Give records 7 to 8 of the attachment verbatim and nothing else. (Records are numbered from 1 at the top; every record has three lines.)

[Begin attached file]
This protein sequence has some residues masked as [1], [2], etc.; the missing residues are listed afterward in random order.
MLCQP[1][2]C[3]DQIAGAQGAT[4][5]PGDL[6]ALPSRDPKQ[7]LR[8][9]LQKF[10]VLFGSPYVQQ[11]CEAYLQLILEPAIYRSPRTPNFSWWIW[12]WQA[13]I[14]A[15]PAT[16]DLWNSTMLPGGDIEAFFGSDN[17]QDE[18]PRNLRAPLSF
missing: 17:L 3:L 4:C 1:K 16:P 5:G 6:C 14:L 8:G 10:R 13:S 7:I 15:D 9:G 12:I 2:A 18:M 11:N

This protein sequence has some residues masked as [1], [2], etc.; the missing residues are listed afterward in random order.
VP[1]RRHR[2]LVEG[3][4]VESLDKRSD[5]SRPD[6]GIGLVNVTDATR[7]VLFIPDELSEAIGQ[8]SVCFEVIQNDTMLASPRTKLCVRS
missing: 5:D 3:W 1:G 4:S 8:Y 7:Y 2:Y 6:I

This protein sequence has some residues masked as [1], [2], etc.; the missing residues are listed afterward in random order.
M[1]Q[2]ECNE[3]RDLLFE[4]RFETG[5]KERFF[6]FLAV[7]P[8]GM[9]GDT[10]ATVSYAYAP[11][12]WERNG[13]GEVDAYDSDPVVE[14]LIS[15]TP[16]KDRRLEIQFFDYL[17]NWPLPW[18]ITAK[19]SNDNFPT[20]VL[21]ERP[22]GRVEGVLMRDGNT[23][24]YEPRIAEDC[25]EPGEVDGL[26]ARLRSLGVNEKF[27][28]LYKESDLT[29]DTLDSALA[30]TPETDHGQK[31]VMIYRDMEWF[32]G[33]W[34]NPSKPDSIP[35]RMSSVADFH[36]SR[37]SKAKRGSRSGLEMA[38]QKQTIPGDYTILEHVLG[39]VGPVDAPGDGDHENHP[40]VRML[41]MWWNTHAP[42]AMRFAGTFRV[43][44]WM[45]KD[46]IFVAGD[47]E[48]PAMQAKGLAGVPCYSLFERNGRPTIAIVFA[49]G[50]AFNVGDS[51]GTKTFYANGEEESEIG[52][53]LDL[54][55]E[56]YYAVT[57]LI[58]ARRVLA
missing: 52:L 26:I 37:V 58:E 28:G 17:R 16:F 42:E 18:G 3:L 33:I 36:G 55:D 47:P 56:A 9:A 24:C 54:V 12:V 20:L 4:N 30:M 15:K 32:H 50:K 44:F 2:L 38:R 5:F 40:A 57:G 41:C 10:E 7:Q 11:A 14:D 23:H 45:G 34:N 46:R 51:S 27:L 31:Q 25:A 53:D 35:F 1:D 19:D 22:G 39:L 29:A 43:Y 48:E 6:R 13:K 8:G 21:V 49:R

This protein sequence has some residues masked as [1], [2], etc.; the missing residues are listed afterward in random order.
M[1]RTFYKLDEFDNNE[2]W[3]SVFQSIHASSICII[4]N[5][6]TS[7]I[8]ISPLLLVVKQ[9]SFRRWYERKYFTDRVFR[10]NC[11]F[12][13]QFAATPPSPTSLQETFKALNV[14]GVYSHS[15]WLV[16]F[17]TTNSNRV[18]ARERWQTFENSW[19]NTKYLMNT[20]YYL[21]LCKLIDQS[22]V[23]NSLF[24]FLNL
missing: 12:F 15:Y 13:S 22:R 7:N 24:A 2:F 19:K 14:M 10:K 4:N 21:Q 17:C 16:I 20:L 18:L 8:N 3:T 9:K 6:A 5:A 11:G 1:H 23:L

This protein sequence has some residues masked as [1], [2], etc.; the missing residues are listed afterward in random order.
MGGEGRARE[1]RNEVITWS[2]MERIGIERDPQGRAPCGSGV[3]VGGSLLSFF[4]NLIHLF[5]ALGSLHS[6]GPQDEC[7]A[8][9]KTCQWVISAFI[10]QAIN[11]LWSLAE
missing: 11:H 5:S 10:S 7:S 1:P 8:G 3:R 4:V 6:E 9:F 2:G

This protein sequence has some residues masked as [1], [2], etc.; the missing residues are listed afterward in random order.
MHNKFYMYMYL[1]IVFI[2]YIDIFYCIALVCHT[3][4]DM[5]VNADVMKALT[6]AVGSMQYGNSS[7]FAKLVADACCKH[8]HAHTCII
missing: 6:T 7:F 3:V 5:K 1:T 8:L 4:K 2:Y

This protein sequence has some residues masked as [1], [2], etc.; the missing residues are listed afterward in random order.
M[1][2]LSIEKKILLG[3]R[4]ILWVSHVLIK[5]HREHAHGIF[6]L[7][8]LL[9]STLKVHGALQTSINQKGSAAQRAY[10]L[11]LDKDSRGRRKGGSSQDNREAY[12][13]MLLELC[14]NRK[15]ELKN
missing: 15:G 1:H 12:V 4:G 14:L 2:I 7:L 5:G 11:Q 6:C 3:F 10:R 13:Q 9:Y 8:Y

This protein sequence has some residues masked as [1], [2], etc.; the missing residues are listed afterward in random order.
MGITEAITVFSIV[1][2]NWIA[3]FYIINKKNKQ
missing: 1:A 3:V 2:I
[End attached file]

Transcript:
This protein sequence has some residues masked as [1], [2], etc.; the missing residues are listed afterward in random order.
M[1][2]LSIEKKILLG[3]R[4]ILWVSHVLIK[5]HREHAHGIF[6]L[7][8]LL[9]STLKVHGALQTSINQKGSAAQRAY[10]L[11]LDKDSRGRRKGGSSQDNREAY[12][13]MLLELC[14]NRK[15]ELKN
missing: 15:G 1:H 12:V 4:G 14:L 2:I 7:L 5:G 11:Q 6:C 3:F 10:R 13:Q 9:Y 8:Y

This protein sequence has some residues masked as [1], [2], etc.; the missing residues are listed afterward in random order.
MGITEAITVFSIV[1][2]NWIA[3]FYIINKKNKQ
missing: 1:A 3:V 2:I